Never mind losing your ID book or credit card – have you considered how much of your personal info is stored on the SIM card in your phone? By now you’ve probably come across stories about the dreaded SIM card swap and of bank accounts that were cleared out in the blink of an eye.
What is SIM card fraud?
How does it happen and what can you do to prevent it?
A typical scenario is this: you receive an email or SMS supposedly from your bank, or SARS, or even from the national lottery claiming you’ve won millions. There’s a link in the email or SMS enticing you to log in to your internet banking, via a fake page the scammers have set up especially to get your secret log in details. This is called ‘phishing’.
Most people who use internet banking have their OTPs (one-time pins) and other verification numbers SMSed to their phones before they transact online. Having already fleeced you of your log-in details, what fraudsters now need is your SIM card – and they don’t even need to steal it out of your phone.
All they need to do is go to your service provider pretending to be you, and say that your SIM card has been lost, destroyed or stolen and be issued a new one linked to your cellphone number – the very one that your top-secret OTPs and ‘In Contact’ messages from your bank are sent to.
It’s that simple. Worst case: your bank account is cleared out instantly. In less serious cases your airtime balance or loyalty points might be stolen.
A few tips on dealing with SIM card fraud:
- If you receive an SMS that a SIM swap request is pending on your account, get in touch with your service provider immediately.
- The same goes if someone calls you up, telling you to ignore an SMS about a pending SIM swap request. Don’t ignore it!
- How do you know if your SIM has been swapped? Two ways – you won’t receive SMS notifications from your bank anymore, and/or you suddenly can’t make or receive calls or messages.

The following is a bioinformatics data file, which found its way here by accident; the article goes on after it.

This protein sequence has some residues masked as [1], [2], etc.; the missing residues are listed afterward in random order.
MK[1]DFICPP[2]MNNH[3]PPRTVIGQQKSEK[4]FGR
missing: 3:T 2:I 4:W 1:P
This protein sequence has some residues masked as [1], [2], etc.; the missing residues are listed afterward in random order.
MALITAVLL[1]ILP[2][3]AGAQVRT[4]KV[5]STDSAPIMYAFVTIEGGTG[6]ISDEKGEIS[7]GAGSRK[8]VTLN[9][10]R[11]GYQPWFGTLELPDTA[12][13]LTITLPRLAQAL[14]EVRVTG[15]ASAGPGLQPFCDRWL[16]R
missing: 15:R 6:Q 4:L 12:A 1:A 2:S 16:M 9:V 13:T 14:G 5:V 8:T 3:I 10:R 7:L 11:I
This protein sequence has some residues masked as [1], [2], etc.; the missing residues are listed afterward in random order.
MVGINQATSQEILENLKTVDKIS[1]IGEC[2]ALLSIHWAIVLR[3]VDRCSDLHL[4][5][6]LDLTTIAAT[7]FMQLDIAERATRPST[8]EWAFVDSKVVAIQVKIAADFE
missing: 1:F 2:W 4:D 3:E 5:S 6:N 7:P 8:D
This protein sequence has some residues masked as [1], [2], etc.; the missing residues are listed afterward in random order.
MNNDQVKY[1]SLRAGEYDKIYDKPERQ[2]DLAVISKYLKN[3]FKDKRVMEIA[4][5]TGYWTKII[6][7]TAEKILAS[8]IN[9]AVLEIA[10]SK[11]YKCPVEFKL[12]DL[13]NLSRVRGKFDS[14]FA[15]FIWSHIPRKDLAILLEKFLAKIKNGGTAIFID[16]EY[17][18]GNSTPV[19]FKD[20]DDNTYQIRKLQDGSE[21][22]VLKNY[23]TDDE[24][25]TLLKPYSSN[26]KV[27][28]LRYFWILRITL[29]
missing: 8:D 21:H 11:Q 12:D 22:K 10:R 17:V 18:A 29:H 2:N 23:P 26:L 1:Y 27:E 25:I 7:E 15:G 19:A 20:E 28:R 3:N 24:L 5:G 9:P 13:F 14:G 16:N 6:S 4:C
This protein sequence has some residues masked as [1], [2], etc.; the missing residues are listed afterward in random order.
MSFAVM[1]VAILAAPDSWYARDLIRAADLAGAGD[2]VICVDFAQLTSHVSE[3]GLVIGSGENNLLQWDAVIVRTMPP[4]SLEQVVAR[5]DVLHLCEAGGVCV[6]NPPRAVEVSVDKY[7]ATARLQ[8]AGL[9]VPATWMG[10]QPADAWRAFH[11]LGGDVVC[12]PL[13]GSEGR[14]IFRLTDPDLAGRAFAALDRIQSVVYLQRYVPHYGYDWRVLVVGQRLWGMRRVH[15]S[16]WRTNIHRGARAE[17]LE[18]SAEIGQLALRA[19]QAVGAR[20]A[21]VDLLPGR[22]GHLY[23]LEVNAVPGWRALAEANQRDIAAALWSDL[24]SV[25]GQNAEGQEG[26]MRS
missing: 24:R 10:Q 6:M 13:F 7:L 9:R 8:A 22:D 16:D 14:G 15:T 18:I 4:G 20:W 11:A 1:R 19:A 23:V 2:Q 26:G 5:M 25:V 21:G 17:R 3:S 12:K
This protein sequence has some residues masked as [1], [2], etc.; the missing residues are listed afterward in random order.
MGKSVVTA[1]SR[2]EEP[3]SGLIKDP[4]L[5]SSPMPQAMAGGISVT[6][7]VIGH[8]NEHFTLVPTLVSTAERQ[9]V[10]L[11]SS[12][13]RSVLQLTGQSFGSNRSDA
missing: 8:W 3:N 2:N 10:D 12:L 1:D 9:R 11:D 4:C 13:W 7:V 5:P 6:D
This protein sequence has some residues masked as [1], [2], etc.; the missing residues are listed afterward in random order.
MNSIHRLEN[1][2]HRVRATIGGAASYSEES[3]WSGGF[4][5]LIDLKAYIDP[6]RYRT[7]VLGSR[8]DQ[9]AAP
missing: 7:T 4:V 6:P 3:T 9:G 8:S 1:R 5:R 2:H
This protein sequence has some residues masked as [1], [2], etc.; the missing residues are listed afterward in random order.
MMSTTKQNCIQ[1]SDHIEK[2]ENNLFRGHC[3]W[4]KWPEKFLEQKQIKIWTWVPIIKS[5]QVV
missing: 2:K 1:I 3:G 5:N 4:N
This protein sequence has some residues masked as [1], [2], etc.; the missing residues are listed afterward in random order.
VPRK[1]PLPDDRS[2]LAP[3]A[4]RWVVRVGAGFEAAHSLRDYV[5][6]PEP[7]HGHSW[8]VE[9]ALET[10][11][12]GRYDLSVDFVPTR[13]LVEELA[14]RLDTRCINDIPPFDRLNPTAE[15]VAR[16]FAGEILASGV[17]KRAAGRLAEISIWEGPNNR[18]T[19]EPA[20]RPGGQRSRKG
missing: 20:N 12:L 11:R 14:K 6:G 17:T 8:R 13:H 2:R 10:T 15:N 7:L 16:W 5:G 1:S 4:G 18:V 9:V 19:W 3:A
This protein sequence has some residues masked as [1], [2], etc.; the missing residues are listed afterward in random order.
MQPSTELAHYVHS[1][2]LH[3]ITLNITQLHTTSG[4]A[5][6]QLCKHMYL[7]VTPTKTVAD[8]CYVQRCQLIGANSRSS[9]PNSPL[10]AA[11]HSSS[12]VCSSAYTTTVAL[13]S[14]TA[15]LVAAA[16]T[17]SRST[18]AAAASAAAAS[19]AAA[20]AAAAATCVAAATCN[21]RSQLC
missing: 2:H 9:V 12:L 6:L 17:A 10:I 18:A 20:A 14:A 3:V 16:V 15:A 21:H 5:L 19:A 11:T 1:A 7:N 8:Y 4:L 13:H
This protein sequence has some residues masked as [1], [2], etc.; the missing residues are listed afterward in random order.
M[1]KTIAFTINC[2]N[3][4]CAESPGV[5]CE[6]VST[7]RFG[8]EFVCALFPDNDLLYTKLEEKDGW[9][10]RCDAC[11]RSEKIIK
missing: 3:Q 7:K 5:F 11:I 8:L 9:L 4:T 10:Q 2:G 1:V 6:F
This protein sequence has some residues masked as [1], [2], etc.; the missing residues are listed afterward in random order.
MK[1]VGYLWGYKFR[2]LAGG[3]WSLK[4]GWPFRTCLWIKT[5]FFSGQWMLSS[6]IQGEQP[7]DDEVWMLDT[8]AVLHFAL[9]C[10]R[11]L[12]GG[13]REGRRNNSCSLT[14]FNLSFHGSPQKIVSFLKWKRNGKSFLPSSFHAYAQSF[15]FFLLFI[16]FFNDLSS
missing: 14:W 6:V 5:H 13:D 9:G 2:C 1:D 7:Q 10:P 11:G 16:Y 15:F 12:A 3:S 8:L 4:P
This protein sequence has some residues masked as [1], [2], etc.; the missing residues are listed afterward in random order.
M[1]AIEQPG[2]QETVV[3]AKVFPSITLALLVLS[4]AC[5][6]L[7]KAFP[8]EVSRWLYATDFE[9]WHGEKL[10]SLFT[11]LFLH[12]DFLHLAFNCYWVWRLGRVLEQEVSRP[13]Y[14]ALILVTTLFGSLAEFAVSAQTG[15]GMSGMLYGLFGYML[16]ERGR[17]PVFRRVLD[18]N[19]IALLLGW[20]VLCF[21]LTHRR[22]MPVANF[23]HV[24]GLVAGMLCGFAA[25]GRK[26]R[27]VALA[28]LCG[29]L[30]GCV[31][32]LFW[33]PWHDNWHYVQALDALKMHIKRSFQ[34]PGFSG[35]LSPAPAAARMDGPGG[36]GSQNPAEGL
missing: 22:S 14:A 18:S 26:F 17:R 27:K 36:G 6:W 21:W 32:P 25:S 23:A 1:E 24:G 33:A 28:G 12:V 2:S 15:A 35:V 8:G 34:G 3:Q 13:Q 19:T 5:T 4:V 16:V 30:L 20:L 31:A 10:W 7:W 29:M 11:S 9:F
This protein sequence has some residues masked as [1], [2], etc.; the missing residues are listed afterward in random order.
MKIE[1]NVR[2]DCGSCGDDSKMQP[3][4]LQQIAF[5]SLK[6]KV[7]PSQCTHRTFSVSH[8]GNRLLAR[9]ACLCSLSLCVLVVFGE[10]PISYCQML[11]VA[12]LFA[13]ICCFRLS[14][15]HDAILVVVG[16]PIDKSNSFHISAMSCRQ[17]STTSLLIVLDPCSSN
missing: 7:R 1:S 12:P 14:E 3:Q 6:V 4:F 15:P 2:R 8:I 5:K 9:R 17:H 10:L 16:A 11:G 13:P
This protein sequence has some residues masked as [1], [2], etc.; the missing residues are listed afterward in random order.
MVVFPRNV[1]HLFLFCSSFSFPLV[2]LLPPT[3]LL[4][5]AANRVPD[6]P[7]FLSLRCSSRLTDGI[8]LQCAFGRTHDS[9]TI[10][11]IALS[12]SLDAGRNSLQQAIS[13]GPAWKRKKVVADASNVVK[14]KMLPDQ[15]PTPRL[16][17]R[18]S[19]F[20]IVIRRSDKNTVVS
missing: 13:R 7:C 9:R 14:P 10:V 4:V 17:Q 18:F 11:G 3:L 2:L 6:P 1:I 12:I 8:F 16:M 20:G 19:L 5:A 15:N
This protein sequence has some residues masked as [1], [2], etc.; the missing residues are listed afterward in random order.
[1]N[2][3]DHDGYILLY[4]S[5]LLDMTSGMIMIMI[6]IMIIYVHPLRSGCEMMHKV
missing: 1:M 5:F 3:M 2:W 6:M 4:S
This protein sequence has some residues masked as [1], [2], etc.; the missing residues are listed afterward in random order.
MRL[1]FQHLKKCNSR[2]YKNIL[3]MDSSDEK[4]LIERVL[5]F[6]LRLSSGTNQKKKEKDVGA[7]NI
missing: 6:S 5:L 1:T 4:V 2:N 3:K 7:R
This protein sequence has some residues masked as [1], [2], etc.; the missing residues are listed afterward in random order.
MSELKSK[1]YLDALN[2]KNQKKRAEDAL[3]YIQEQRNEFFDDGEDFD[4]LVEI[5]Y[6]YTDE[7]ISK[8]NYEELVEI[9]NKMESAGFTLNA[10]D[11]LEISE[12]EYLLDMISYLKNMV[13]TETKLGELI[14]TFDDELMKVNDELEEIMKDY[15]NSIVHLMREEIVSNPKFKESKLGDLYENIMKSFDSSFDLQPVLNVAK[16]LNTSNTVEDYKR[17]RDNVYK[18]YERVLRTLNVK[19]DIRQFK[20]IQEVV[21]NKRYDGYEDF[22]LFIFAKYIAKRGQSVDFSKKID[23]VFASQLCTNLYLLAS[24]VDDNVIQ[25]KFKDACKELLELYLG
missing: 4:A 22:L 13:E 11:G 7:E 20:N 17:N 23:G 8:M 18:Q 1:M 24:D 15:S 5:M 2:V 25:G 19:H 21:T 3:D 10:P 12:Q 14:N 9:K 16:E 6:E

- If you suspect SIM card fraud, tell your service provider to deactivate your SIM card immediately.
Don’t get phished:
- If you receive an unexpected email or SMS from your bank, no matter how genuine it looks, be suspicious. Call your bank’s customer centre to confirm if necessary.
- Don’t respond to these emails or SMS messages, and don’t click on any links.
- If you do need to log into your internet banking, always do so by typing the address directly into your browser, and not following a link.
- Don’t do your internet banking on a public computer, such as at an internet café or your local library.
- If you encounter an unprotected, free Wi-Fi spot, don’t log onto it – a scammer could have set it up in the hopes that they can skim personal details from you while you’re using it.
- Remember: your smartphone or tablet contains valuable info that fraudsters would love to get their hands on. Password-protect your devices and set the screen to lock after a minute of inactivity.
- Many devices have a ‘Find my Phone’ function that allows you to remotely wipe your device if it is lost.
- Don’t save your pins or passwords for any personal accounts to your device.
- Use strong passwords, and change them regularly. Don’t fall into the habit of using just one password for all of your accounts.
Take a look at a full list of common scams and hoaxes here.